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Lionel Bretillon, Emilie Simon, Christine Arnould, Géraldine Lucchi, Delphine Pecqueur, Caroline Truntzer, Niyazi Acar, Jeannine Lherminier, Patrick Ducoroy, Catherine P Garcher; Proteomic analysis of sub-retinal deposits and RPE of the ApoB100,LDLR-/- mouse, a murine model of aging of the human retina. Invest. Ophthalmol. Vis. Sci. 2014;55(13):1316.
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The deposition of basal deposits and drusen at the basement of the retinal pigment epithelium (RPE) and within Bruch’s Membrane (BrM) is a hallmark of aging and is enhanced in Age-related Macular Degeneration (AMD). The question of the origin of the deposits and drusen remains largely unresolved. Part of the lipid content of drusen and basal deposits originates from the choroid. Recently, sub-retinal drusenoid deposits (SDD) were characterized in AMD eyes. Data from a topographical study in human eyes suggest that rods may be the main source of SDD whereas basal deposits may originate from cones. To improve our knowledge on the pathophysiology of aging and mechanisms of lipid deposition, we characterized the proteomic changes in the retina and RPE of the ApoB100,LDLR-/- mouse, a relevant model of aging of the human retina.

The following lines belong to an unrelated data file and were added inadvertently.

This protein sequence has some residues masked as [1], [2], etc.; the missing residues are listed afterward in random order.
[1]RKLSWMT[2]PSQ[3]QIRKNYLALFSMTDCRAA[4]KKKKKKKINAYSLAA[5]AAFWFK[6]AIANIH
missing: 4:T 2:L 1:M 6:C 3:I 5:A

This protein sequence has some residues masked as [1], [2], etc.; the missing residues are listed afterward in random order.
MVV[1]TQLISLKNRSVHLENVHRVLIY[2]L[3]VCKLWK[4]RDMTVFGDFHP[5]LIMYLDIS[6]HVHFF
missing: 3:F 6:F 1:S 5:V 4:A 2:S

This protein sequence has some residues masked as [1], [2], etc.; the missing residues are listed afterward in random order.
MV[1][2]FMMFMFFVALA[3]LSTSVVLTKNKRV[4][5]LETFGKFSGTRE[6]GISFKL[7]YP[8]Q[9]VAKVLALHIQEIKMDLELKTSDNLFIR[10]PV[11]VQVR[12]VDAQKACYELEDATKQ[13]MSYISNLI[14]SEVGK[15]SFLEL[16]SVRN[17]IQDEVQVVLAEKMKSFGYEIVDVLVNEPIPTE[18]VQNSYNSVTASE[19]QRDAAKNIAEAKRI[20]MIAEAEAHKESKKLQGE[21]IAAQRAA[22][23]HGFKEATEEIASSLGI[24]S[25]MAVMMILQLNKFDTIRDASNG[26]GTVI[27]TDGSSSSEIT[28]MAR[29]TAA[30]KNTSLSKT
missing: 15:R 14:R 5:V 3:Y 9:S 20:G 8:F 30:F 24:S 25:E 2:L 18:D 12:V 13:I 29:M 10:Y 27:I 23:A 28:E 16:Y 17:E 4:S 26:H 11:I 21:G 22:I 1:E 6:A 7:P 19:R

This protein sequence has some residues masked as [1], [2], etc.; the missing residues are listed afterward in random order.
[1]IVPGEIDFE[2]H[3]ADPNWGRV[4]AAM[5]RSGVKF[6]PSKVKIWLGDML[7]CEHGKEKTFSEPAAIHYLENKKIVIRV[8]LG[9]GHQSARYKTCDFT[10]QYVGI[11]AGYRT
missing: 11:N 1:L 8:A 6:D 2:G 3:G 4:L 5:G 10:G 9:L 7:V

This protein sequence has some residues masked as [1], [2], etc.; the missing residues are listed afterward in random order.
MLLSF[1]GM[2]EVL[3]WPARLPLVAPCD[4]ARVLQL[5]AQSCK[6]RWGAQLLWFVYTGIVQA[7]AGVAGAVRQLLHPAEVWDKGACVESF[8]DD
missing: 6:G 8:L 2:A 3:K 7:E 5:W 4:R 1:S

Ocular globes of aged ApoB100,LDLR-/- and control mice were embedded in OCT and cryosectioned in 10µm-thick slices. The outer segments of the photoreceptors, SDD and RPE samples were collected by Laser Capture Microdissection. Proteins were extracted and purified by 1D gel electrophoresis. After trypsin digestion, peptides were analyzed by nanoLC-MS/MS using an LTQ-Orbitrap Elite mass spectrometer. The proteins were identified using a combination of X!Tandem and Mascot, and then validated using PeptideProphet and ProteinProphet. Data were processed and quantified using a set of home-made and open-source software tools. Differential proteins were selected using the MSstats library on R-software with a 5% FDR, and searched against Kegg and Reactome pathways and Gene Ontology terms databases using the Cytoscape software.
From 38 to 96 proteins were identified in the different samples. Lower levels of retinol dehydrogenase and up-regulation of S-arrestin in ApoB100,LDLR-/- mice compared to controls may explain reduced electroretinographic response in the transgenic mouse (impaired retinoid cycle). Up-regulation of crystallins in the transgenic mouse (in outer segments, sub-retinal deposits and RPE) is consistent with proteomic data in eyes collected from patients with AMD showing increased levels of crystallins αA and αB.
The proteomic data are consistent with findings in AMD patients and may add possible clues to explain functional changes in the ApoB100,LDLR-/- mouse (effect on S-arrestin and retinol dehydrogenase).
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